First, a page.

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Talent is Overrated

I think this is a very important point to make. People aren’t born good ultimate players. Good ultimate players are made out of people who are willing to put in the time to practice, those who are willing to travel to tournaments to challenge themselves to get better, those who are willing to learn from others and those who have the right attitude.

We’ve all heard the story of how Michael Jordan got cut from his high school basketball team. So how did he end up in the NBA and become one of the greatest basketball players of all time?

This famous quote from MJ explains it quite nicely:

I’ve missed more than 9000 shots in my career. I’ve lost almost 300 games. 26 times, I’ve been trusted to take the game winning shot and missed. I’ve failed over and over and over again in my life. And that is why I succeed.

We must not be afraid to fail. We must understand that the only way to become better is to put in a lot of time practicing.

How much time? Well, according to Malcolm Gladwell’s book Outliers, roughly 10,000 hours. Just how much is that? Well, if you spend 3 hours everyday for the next 10 years, that’s roughly 10,000 hours. Sounds like a lot doesn’t it? Well, in order to be the best, you have to earn that title.

Think of the greats in history – Wayne Gretzky (ice hockey), Michael Jordan (basketball), Steve Jobs (Apple), Bill Gates (Microsoft), Mozart (composer) – the list goes on and on.

What do you think they all have in common? Surely time spent practicing.

There is also another “secret”. When you spend time pursuing what you love – when you spend time practicing your craft – you will meet people who will help you along the way and give you opportunities that you never could dream existed.

Think of this quote:

Luck is what happens when preparation meets opportunity.

It’s so true because there is no such thing as “luck” really. Most of the people we consider “lucky” actually have worked very hard and spent many hours in order to have the opportunities to even be in the position for something “lucky” to happen to them.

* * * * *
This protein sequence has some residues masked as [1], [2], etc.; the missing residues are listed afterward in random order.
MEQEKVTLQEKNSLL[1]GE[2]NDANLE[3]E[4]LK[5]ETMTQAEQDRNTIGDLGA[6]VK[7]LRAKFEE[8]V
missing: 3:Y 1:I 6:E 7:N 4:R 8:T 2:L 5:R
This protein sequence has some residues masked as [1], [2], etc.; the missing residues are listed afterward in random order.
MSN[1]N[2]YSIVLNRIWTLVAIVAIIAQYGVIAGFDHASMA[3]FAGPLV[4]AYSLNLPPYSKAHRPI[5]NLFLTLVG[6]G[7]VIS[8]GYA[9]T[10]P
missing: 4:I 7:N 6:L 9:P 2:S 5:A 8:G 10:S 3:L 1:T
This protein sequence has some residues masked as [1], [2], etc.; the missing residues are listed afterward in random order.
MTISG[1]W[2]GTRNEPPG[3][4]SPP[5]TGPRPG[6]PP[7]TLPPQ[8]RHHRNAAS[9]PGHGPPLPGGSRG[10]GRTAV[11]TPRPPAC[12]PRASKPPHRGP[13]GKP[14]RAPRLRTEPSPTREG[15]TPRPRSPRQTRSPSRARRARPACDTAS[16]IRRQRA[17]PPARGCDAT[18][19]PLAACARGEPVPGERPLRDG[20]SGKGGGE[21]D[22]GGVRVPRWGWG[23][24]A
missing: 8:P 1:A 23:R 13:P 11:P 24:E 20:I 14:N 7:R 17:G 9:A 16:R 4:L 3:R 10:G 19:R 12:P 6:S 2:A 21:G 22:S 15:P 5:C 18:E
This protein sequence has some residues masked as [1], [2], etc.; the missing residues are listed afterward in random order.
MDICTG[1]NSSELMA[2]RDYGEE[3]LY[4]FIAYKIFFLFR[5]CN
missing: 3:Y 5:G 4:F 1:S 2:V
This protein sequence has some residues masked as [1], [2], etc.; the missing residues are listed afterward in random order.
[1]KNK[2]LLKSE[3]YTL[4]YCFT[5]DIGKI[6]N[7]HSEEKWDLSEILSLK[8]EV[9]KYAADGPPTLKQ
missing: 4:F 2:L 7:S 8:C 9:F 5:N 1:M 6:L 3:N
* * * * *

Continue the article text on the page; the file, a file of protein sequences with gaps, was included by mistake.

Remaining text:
As you start to think about this upcoming year of ultimate, start to plan how much time you are willing to put into your game. How much time every week are you going to spend throwing, catching, working out, running drills, learning plays and playing games? Because the more time you spend, the better you will become and the “luckier” you will become.

Oh, and the more fun you’ll have. Throwing a 70 yard full field forehand huck for a point is much more fun than not being able to throw. The better you are, the more you’ll appreciate the hard work you’ve done to get there.

2 thoughts on “Talent is Overrated”

  1. Couldn’t agree more. In fact been doing a lot of reading on the topic (seems you have too) :-). Top three books on the topic:

    – Outliers, Malcolm Gladwell, which you quote

    – Talent is overrated, Geoff Colvin

    – Bounce, Matthew Syed

    Part of the problem, I believe, is that we still have very little high quality practice routines for Ultimate (IMHO). Many practices I’ve been too, even at the competitive level, consists of a good warm-up, followed by a various drills, and then some playing. But what are the drills meant to improve? Is it really our weakest spot? Why do we scrimmage? Do we really get personal feedback, integrate and improve?

    Problem is, from these books it’s not just practice that counts, it’s *dedicated practice*. That means having a coach always pushing you just beyond what you are capable of. Because a lot of teams still have a mix of captain/coach/manager roles mixed up in a few people, I don’t believe we are setting ourselves up for true development. Now I’m sure it’s different in College teams, and in the top Elite teams, but we need to find a way to push ourselves at every level.

    1. @PierreLucBisaillon Great points. I’m also own Bounce and have heard of the book by Geoff Colvin so thanks for mentioning those.I agree with you. When I practice on my own, I get so much more out of it than a practice with my team since I’m focused on what I’m working on. At practice, the drills we do don’t emphasize deliberate practice and it takes much more than suggesting new drills. It’s planning your practices. When I go out on my own, I know exactly what I want to get out of it each time.

      I posted an article on Deliberate Practice a few years ago which speaks to your point:

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